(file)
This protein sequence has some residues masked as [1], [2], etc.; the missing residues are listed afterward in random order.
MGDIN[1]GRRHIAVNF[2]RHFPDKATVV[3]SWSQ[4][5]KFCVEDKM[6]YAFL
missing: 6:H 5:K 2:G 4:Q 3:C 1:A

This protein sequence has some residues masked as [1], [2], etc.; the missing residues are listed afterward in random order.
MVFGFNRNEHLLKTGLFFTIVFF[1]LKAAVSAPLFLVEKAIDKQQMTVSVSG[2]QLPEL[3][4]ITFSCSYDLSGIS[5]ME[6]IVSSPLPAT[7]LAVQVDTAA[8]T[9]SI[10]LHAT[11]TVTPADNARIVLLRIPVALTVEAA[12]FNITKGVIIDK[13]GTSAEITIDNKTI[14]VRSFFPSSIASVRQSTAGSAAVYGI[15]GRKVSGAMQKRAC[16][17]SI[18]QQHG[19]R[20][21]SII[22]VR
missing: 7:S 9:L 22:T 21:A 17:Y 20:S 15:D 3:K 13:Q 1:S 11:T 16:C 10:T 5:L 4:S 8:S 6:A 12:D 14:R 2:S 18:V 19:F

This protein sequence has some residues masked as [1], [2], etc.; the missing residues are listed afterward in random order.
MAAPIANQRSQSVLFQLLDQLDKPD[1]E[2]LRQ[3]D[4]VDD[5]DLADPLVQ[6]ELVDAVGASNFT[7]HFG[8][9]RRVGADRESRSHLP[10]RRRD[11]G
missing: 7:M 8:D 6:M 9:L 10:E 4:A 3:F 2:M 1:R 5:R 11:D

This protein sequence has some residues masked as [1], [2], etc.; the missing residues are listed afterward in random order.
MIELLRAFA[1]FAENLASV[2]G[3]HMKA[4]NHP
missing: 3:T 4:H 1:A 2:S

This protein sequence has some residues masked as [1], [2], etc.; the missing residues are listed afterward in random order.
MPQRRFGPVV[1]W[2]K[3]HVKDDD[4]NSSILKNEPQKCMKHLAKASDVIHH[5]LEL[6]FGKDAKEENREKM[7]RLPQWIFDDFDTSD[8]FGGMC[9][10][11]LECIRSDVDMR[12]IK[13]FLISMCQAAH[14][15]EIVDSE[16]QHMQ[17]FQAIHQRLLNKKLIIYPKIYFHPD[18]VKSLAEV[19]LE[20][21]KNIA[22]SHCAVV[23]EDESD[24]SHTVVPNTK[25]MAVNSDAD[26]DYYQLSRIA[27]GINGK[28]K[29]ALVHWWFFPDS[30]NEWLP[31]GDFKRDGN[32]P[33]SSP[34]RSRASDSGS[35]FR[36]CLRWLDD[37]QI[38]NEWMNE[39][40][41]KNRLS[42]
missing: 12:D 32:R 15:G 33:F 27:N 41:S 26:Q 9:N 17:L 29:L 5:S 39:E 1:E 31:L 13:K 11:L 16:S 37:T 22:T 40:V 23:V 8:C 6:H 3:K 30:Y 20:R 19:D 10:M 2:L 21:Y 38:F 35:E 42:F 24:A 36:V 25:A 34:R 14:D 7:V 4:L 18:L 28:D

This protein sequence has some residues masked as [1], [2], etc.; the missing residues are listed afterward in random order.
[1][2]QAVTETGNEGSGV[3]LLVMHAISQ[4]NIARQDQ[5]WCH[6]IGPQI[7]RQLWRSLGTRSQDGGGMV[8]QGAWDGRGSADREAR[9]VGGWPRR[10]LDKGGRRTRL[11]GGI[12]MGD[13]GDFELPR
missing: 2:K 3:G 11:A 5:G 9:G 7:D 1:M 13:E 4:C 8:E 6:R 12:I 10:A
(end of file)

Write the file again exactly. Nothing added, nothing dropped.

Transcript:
This protein sequence has some residues masked as [1], [2], etc.; the missing residues are listed afterward in random order.
MGDIN[1]GRRHIAVNF[2]RHFPDKATVV[3]SWSQ[4][5]KFCVEDKM[6]YAFL
missing: 6:H 5:K 2:G 4:Q 3:C 1:A

This protein sequence has some residues masked as [1], [2], etc.; the missing residues are listed afterward in random order.
MVFGFNRNEHLLKTGLFFTIVFF[1]LKAAVSAPLFLVEKAIDKQQMTVSVSG[2]QLPEL[3][4]ITFSCSYDLSGIS[5]ME[6]IVSSPLPAT[7]LAVQVDTAA[8]T[9]SI[10]LHAT[11]TVTPADNARIVLLRIPVALTVEAA[12]FNITKGVIIDK[13]GTSAEITIDNKTI[14]VRSFFPSSIASVRQSTAGSAAVYGI[15]GRKVSGAMQKRAC[16][17]SI[18]QQHG[19]R[20][21]SII[22]VR
missing: 7:S 9:L 22:T 21:A 17:Y 20:S 15:D 3:K 13:Q 1:S 11:T 16:C 10:T 5:L 4:S 8:S 6:A 12:D 14:R 2:S 18:V 19:F

This protein sequence has some residues masked as [1], [2], etc.; the missing residues are listed afterward in random order.
MAAPIANQRSQSVLFQLLDQLDKPD[1]E[2]LRQ[3]D[4]VDD[5]DLADPLVQ[6]ELVDAVGASNFT[7]HFG[8][9]RRVGADRESRSHLP[10]RRRD[11]G
missing: 7:M 8:D 6:M 9:L 10:E 4:A 3:F 2:M 1:R 5:R 11:D

This protein sequence has some residues masked as [1], [2], etc.; the missing residues are listed afterward in random order.
MIELLRAFA[1]FAENLASV[2]G[3]HMKA[4]NHP
missing: 3:T 4:H 1:A 2:S

This protein sequence has some residues masked as [1], [2], etc.; the missing residues are listed afterward in random order.
MPQRRFGPVV[1]W[2]K[3]HVKDDD[4]NSSILKNEPQKCMKHLAKASDVIHH[5]LEL[6]FGKDAKEENREKM[7]RLPQWIFDDFDTSD[8]FGGMC[9][10][11]LECIRSDVDMR[12]IK[13]FLISMCQAAH[14][15]EIVDSE[16]QHMQ[17]FQAIHQRLLNKKLIIYPKIYFHPD[18]VKSLAEV[19]LE[20][21]KNIA[22]SHCAVV[23]EDESD[24]SHTVVPNTK[25]MAVNSDAD[26]DYYQLSRIA[27]GINGK[28]K[29]ALVHWWFFPDS[30]NEWLP[31]GDFKRDGN[32]P[33]SSP[34]RSRASDSGS[35]FR[36]CLRWLDD[37]QI[38]NEWMNE[39][40][41]KNRLS[42]
missing: 12:D 32:R 15:G 33:F 27:N 41:S 26:Q 9:N 17:L 29:L 5:S 39:E 1:E 31:L 13:K 11:L 16:S 37:T 22:T 40:V 23:V 8:C 6:H 3:K 30:Y 20:R 19:D 10:M 2:L 21:Y 38:F 35:E 42:F 24:A 36:V 25:A 34:R 14:D 7:V 4:L 18:L 28:D

This protein sequence has some residues masked as [1], [2], etc.; the missing residues are listed afterward in random order.
[1][2]QAVTETGNEGSGV[3]LLVMHAISQ[4]NIARQDQ[5]WCH[6]IGPQI[7]RQLWRSLGTRSQDGGGMV[8]QGAWDGRGSADREAR[9]VGGWPRR[10]LDKGGRRTRL[11]GGI[12]MGD[13]GDFELPR
missing: 2:K 3:G 11:A 5:G 9:G 7:D 1:M 13:E 4:C 8:E 6:R 12:I 10:A